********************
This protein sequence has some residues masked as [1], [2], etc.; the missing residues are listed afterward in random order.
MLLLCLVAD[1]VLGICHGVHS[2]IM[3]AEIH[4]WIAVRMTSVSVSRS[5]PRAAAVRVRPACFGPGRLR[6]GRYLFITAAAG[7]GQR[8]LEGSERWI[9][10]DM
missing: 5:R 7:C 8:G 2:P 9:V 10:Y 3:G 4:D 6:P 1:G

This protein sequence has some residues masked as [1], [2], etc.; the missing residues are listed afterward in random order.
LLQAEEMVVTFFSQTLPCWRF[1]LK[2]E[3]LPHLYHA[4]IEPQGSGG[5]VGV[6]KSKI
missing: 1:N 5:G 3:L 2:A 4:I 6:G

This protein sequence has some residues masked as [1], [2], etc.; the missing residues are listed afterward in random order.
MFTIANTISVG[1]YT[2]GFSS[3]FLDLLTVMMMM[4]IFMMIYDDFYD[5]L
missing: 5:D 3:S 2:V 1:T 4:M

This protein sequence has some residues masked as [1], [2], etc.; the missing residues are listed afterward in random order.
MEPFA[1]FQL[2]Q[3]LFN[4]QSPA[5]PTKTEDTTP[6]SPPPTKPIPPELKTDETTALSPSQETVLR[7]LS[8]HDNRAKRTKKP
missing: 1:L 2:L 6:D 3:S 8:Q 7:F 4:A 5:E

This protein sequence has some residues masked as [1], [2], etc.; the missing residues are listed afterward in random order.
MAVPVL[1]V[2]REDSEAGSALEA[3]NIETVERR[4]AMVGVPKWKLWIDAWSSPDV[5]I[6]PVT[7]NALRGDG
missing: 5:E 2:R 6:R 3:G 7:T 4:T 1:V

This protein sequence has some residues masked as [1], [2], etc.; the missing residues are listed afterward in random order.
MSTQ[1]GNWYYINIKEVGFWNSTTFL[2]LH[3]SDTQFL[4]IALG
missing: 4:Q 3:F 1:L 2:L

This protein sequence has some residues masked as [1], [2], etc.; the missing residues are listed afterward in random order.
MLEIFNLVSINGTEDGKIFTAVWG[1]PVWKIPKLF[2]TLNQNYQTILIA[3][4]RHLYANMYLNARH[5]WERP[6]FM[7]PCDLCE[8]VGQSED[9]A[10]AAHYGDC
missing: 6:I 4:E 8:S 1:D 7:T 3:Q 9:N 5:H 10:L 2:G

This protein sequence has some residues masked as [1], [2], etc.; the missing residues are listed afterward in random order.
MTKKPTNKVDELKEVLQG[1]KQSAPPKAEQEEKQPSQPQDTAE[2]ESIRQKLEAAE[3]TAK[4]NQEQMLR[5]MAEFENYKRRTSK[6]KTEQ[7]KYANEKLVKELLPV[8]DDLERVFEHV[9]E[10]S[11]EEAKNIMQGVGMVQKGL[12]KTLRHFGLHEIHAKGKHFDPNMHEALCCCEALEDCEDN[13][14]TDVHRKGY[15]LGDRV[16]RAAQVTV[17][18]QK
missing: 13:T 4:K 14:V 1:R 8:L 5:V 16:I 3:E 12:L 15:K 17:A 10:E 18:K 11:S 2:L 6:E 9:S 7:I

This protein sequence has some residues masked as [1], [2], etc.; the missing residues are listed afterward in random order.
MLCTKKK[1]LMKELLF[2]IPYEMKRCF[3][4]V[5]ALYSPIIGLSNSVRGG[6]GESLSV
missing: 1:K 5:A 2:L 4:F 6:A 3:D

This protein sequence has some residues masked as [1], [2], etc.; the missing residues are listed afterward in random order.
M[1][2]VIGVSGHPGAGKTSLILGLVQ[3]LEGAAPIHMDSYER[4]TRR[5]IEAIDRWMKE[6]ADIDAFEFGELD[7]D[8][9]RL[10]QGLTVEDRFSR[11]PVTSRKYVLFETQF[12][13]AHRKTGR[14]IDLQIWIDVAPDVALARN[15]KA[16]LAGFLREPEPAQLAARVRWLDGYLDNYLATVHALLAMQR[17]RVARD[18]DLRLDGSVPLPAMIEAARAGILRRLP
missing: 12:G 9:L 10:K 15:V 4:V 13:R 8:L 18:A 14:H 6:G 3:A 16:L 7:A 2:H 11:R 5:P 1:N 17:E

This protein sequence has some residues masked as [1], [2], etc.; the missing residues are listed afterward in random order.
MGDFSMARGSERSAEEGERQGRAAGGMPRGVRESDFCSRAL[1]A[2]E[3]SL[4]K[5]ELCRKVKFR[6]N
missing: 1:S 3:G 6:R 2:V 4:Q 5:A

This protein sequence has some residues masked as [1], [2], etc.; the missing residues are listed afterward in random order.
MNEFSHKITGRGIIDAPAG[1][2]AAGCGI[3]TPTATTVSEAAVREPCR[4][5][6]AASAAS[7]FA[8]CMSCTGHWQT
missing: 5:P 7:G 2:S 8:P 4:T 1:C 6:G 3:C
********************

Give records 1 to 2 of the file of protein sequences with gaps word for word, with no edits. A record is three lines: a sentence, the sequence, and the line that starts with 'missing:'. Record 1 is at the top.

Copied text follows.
This protein sequence has some residues masked as [1], [2], etc.; the missing residues are listed afterward in random order.
MLLLCLVAD[1]VLGICHGVHS[2]IM[3]AEIH[4]WIAVRMTSVSVSRS[5]PRAAAVRVRPACFGPGRLR[6]GRYLFITAAAG[7]GQR[8]LEGSERWI[9][10]DM
missing: 5:R 7:C 8:G 2:P 9:V 10:Y 3:G 4:D 6:P 1:G

This protein sequence has some residues masked as [1], [2], etc.; the missing residues are listed afterward in random order.
LLQAEEMVVTFFSQTLPCWRF[1]LK[2]E[3]LPHLYHA[4]IEPQGSGG[5]VGV[6]KSKI
missing: 1:N 5:G 3:L 2:A 4:I 6:G